If you watch the one-day Classics, you’ll notice that the gap between the breakaway and the peloton rarely follows a smooth pattern. The tempo in the peloton varies and the gap concertinas: at times it tumbles rapidly, while at others it may even increase. One minute the break appears doomed, then five minutes later they suddenly have the upper hand. Why does this variation occur, why is it important, and how does it add to the excitement?
Ebb and flow
This slow-quick-slow-quick tempo seems counter-intuitive at first. After all, the most efficient way to cover a long distance is at an even pace. A car enjoys its lowest fuel consumption at a steady speed. And if you’re running in a race, you will finish most quickly if you settle into a comfortable rhythm rather than, say, alternating sprinting and walking.
Indeed, that is exactly what a well-functioning breakaway does. Each rider shares the load by taking equal pulls on the front (where the most energy is expended) and the group seeks to maintain a stable, efficient power output.
In theory, the peloton should work the same way. By riding steadily 1.5-2kph faster than the smaller group – no problem for a large bunch – even a ten-minute gap can be easily closed before the finish.
In practice, what we often see is rather different as the chess game plays out. The gap can drop rapidly on the flat as teams contribute additional riders to the front of the peloton. Equally it can grow again if teams withdraw support from the chase.
When the going gets tough, the tough speed up
However, it is on the hills and cobbles – and in particular the double-whammy of cobbled hills – which are dotted throughout the Classics where we are most likely to see dramatic changes of pace. It is here where the greatest dangers lie: a split in the bunch on a tricky climb (as occurred on the Taaienberg at Omloop Het Niuewsblad), a touch of wheels or handlebars resulting in a mass crash, or individual misfortune such as a puncture or an unshipped chain.
If you were riding on your own, common sense dictates you should slow down. In a racing situation, however, the opposite is true. It’s a pattern you will see time and again on the approach to a punchy climb or a section of pavé: the peloton speeds up as all the key riders (and their teams) try to muscle their way towards the front to minimise the risk of being caught behind an incident.
In particular, watch what happens on the approaches to the trickiest sections of cobbles in Paris-Roubaix. The teams of top contenders such as OPQS’ Tom Boonen or RadioShack’s Fabian Cancellara will send a train to the front and effectively execute a full-on lead-out to both keep their men out of trouble and potentially split the pack.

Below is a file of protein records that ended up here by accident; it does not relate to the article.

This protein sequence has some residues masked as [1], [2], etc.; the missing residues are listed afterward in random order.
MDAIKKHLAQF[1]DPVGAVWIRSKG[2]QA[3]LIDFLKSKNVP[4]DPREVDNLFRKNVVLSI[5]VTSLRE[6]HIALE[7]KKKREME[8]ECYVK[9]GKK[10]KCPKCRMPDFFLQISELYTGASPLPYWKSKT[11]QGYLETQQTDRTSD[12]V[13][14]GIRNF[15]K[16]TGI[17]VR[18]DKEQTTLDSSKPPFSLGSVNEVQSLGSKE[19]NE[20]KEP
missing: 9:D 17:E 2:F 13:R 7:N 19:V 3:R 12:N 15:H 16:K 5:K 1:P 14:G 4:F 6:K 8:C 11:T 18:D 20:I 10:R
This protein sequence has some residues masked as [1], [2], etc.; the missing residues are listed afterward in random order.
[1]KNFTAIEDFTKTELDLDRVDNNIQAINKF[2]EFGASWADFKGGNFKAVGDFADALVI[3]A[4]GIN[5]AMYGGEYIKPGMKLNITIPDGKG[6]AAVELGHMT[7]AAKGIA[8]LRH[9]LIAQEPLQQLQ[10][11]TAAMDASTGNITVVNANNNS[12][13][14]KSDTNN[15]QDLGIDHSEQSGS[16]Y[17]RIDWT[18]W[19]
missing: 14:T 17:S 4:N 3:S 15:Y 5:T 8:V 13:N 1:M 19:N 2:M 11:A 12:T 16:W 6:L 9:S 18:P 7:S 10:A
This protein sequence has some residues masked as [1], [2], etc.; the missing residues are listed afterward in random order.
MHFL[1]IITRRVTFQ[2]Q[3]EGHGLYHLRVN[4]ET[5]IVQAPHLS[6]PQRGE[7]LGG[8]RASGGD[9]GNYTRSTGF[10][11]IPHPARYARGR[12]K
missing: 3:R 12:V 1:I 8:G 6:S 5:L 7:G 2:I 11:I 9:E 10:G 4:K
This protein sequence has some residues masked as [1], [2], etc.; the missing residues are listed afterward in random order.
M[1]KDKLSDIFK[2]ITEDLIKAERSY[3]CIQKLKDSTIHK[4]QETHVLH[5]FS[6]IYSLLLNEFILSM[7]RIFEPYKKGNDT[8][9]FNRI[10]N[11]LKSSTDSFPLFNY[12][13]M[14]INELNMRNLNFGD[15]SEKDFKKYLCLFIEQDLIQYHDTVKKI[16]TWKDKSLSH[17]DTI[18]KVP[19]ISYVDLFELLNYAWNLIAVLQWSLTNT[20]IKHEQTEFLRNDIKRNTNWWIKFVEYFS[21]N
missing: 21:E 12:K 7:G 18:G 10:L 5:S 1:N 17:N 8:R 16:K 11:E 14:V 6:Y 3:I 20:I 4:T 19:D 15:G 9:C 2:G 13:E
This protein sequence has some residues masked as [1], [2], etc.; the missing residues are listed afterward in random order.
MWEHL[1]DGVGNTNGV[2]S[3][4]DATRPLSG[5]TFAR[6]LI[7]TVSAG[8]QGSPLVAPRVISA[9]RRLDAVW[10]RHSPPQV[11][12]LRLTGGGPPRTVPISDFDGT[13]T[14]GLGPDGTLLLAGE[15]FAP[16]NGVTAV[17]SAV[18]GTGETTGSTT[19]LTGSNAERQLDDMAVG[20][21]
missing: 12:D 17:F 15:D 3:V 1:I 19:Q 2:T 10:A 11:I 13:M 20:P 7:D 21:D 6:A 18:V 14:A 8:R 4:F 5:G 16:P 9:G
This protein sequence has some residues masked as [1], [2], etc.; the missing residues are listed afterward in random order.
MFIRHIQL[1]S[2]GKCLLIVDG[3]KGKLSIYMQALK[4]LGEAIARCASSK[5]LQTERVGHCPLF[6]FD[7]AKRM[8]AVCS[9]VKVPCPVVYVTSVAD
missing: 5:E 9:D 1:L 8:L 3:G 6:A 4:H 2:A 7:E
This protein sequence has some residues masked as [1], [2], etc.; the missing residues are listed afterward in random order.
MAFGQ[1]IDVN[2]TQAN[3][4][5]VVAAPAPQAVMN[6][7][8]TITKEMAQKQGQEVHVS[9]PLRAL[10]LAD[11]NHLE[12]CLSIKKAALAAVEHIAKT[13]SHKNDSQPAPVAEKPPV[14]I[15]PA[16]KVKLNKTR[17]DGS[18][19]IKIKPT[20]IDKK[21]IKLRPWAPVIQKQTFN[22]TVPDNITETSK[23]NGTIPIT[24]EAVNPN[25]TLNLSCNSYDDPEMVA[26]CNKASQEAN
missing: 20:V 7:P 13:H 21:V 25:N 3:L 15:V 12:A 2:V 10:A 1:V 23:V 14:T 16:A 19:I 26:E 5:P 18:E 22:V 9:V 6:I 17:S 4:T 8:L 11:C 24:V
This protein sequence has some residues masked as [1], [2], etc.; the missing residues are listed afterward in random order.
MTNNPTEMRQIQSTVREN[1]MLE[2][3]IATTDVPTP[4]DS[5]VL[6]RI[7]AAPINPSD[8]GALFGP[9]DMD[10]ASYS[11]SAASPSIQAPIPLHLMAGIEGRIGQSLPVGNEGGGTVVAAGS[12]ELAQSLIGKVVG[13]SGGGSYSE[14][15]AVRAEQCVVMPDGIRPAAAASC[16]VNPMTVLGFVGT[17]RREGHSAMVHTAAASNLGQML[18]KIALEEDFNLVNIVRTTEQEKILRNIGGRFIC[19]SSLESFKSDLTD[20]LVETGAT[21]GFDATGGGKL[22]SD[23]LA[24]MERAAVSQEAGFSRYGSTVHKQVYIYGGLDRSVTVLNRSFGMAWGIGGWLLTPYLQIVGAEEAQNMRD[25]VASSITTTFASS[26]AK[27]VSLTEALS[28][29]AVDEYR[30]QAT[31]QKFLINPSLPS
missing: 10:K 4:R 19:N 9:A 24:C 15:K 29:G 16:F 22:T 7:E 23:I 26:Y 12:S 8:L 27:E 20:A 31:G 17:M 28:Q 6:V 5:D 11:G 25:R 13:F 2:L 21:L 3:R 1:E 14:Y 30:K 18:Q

The net result of these intense bursts is that the breakaway will generally see its advantage drop significantly. They can easily lose a minute or more in the space of 4-5km, as they themselves will have ridden through at a steady tempo without the need to compete for road position.
Varying tempo drives race-defining tactics
What then happens depends on what has happened through/over the obstacle. If the entire bunch is intact, the pace typically drops as everyone pauses for breath ready for the next hill or cobbles. As a result, the breakaway often recovers some of its lost advantage. If, however, the pack has fractured, teams with multiple riders in the newly formed chase group may choose to attack in an attempt to create a potential race-winning selection of their own.
This is a difficult decision to make, though, with several variables to consider. Firstly, there is the high level of risk involved in expending energy so soon. Get it wrong, and you may not have the legs to respond later. Then they must rapidly weigh up the composition and the numbers in their group versus both the peloton and the initial breakaway, and the gaps between the respective groups. Go for it with an insufficient number of riders trying to bridge too large a gap, and you will never catch the break or will be easily swallowed up by the peloton. Hesitate, and the narrow window to make your move rapidly closes as the peloton reasserts itself.
These fluctuation of pace – and therefore attacking opportunities – occur multiple times on a Classics parcours, which makes the racing unpredictable and tactically complex. This slow-quick-slow tempo is not the most efficient way to chase down a break and win a race, but it is far more effective in terms of sorting out the contenders from the also-rans, creating an intriguing ebb and flow where one minute it may look as if the peloton has the advantage, then the breakaway appears to hold the upper hand and then all of a sudden one or two riders jump out and ride away to victory.
There is no better example of this than Tom Boonen at Paris-Roubaix last year, where he executed an audacious long-range break from a four-man group after the peloton had already been shattered. Only briefly aided by OPQS teammate Niki Terpstra, the move initially looked foolhardy but turned out to be perfectly judged. The attack occurs shortly after the start of the YouTube video below.
On such fine lines and brave decisions are races won and lost, and legends and heroes created. Boonen gambled that day and it paid off handsomely, and it was the constant changes of tempo which preceded it that created the opportunity which he seized in such glorious fashion. You’ve got to love racing like that.